Why Dysfunctional Groups Get Stuck

Transcript from Hospital unit participating in CREW:

Unit Manager:
[When colleagues heard I’d taken the Unit Manager Position here]
They said, “You’re nuts.
You realize who they are, and how many managers have been through there.
They’re not a nice a group.“

Interviewer:
And do you know how many managers have been through here?

Unit Manager:
I can think of 7 off the top from the past 10 to 12 years.
Within two weeks of coming here, a group of staff were outside my office door chatting with me and they said,
“You need to be careful.
We got rid of the previous manager that we didn’t like, and we can do it again.
You need to watch yourself.
Ha ha ha.”
I thought, “Holy crap!”

[Prior to accepting the Unit Manger Position] The other managers didn’t tell me anything because they didn’t want to skew my initial perception. So after a few weeks when I came back, I said, “This is the vibe I’m getting.”
They confirmed my suspicions and said, yes, there had been previous a manager that they didn’t like and rallied to get rid of.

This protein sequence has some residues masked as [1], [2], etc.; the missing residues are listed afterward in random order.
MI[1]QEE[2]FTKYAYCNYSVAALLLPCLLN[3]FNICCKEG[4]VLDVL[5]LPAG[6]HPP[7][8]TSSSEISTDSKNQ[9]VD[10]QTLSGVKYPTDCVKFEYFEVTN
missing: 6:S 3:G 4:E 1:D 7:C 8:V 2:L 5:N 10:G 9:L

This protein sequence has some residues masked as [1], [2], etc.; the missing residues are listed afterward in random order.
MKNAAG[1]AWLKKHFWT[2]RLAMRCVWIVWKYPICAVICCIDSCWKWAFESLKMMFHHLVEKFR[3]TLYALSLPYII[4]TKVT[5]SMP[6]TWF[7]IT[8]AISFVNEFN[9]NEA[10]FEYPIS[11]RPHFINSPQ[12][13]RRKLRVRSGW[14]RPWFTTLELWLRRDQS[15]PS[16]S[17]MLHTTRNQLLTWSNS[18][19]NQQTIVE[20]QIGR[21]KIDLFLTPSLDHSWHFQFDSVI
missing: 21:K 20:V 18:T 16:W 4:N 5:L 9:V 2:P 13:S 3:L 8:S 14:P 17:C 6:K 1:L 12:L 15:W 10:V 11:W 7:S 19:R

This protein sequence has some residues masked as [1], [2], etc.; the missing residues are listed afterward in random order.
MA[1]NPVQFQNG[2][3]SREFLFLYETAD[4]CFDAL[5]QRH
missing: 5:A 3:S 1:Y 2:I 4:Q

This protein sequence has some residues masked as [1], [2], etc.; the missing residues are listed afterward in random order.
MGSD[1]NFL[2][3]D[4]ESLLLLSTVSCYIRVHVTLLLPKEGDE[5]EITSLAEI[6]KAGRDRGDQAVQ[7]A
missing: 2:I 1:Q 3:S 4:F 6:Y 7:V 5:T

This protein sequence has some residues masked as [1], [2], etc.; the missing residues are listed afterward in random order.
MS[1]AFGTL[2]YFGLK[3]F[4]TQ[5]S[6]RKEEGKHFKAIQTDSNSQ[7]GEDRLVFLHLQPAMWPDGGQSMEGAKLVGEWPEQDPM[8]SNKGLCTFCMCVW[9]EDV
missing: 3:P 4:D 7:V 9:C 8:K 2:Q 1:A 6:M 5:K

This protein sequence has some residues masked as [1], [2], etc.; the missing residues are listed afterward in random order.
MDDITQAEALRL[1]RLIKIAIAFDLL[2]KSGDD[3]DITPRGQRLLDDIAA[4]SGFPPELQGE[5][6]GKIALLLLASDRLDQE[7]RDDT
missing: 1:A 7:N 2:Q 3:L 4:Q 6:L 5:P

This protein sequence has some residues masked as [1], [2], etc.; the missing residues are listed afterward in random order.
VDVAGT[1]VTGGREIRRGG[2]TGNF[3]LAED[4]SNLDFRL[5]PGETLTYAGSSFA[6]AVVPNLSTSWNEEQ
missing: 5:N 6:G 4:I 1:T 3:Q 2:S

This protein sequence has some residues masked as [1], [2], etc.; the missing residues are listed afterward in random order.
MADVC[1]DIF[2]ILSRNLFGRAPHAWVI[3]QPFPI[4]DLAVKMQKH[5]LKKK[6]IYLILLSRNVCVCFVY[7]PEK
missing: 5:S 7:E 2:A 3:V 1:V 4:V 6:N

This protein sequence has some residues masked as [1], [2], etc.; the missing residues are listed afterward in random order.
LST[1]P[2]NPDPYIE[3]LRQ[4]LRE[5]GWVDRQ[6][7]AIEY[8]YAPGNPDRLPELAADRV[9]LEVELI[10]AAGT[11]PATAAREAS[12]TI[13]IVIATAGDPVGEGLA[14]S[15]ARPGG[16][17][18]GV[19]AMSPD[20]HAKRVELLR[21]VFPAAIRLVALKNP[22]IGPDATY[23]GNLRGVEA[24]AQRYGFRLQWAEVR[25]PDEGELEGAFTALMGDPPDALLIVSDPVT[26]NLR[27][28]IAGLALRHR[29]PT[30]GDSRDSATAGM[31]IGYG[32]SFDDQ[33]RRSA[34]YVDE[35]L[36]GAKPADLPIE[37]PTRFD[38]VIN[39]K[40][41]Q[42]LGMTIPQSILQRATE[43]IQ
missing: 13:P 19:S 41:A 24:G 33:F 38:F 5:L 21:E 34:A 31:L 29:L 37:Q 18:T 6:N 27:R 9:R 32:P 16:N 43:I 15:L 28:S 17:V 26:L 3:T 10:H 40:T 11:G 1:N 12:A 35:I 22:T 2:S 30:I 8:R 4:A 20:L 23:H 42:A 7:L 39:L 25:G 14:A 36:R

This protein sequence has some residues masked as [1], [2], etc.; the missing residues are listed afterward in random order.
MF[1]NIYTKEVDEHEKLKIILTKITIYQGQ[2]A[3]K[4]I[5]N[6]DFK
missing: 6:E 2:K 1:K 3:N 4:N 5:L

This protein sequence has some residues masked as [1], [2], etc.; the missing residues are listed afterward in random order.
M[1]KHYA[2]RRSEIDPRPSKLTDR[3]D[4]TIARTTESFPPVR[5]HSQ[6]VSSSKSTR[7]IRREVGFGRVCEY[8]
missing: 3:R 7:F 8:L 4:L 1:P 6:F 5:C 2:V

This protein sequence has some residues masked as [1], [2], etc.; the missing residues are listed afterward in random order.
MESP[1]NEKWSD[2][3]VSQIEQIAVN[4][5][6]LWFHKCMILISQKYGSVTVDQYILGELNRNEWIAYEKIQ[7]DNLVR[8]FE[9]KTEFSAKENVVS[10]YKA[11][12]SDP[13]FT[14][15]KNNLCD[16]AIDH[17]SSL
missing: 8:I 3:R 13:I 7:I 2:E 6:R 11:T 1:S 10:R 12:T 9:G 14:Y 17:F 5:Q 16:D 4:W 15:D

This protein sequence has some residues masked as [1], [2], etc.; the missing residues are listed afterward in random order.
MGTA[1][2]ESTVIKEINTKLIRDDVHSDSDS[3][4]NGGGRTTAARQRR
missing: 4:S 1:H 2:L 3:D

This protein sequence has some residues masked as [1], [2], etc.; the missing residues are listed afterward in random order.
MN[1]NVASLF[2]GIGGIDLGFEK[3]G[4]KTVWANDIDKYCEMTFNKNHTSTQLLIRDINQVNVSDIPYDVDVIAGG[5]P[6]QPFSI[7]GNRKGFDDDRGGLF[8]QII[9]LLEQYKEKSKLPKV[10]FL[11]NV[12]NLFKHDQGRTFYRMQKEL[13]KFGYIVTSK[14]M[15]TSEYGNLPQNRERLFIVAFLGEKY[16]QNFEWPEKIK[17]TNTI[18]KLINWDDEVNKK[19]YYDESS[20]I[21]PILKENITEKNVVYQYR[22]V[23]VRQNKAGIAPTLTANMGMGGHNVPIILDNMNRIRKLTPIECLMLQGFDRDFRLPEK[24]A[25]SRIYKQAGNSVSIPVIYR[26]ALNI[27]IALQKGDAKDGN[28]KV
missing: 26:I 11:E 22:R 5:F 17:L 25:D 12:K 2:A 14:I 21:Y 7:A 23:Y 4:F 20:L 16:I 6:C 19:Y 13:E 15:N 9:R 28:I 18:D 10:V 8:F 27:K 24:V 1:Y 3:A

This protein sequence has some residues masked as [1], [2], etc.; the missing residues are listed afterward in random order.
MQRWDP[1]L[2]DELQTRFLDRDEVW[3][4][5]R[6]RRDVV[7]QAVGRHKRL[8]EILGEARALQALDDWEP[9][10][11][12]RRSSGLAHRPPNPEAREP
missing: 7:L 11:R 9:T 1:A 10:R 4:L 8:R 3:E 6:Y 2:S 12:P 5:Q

And they were successful.
And I said, “Okay, here we go.”

A striking thing about poorly functioning work environments is that they stay that way for so long. The logic of survival or of maximizing pleasure would push incivility out of the work environment, replacing it with fulfilling relationships. But instead, groups continue to roll along with entirely too many tepid if not disagreeable interactions.

Ongoing poor relationships are a problem. People want to connect with others at work. A vibrant workplace community attracts recruits and retains talent. And the nuts and bolts of a workplace community are the interactions among employees in the course of their work. Our position is that civility provides the infrastructure for teamwork by providing the means through which people can connect in supportive and respectful ways.

Incivility among colleagues undermines community. So, what gets in the way of groups correcting the problem? I’m sure many groups do evolve out of bad situations on their own, but clearly others continue to muddle along poorly. In our surveys we found no change over the course of a whole year on measures, including coworker civility, coworker incivility, and supervisor incivility.

In a short series of posts, I will consider the mechanics of perpetuating incivility: What prevents groups from improving the quality of their working relationships?
The potential culprits are:

  1. cognitive processes,
  2. the work itself,
  3. poor leadership fit, and
  4. the social dynamics among team members.

These are not necessarily competing mechanisms. Each factor makes a distinct contribution to the puzzle of perpetual bad behavior. Their effects combine to keep things on the wrong track for a long time.

What other factors have you witnessed contributing to workplace incivility?

Please suggest additional factors to consider.

Thanks!

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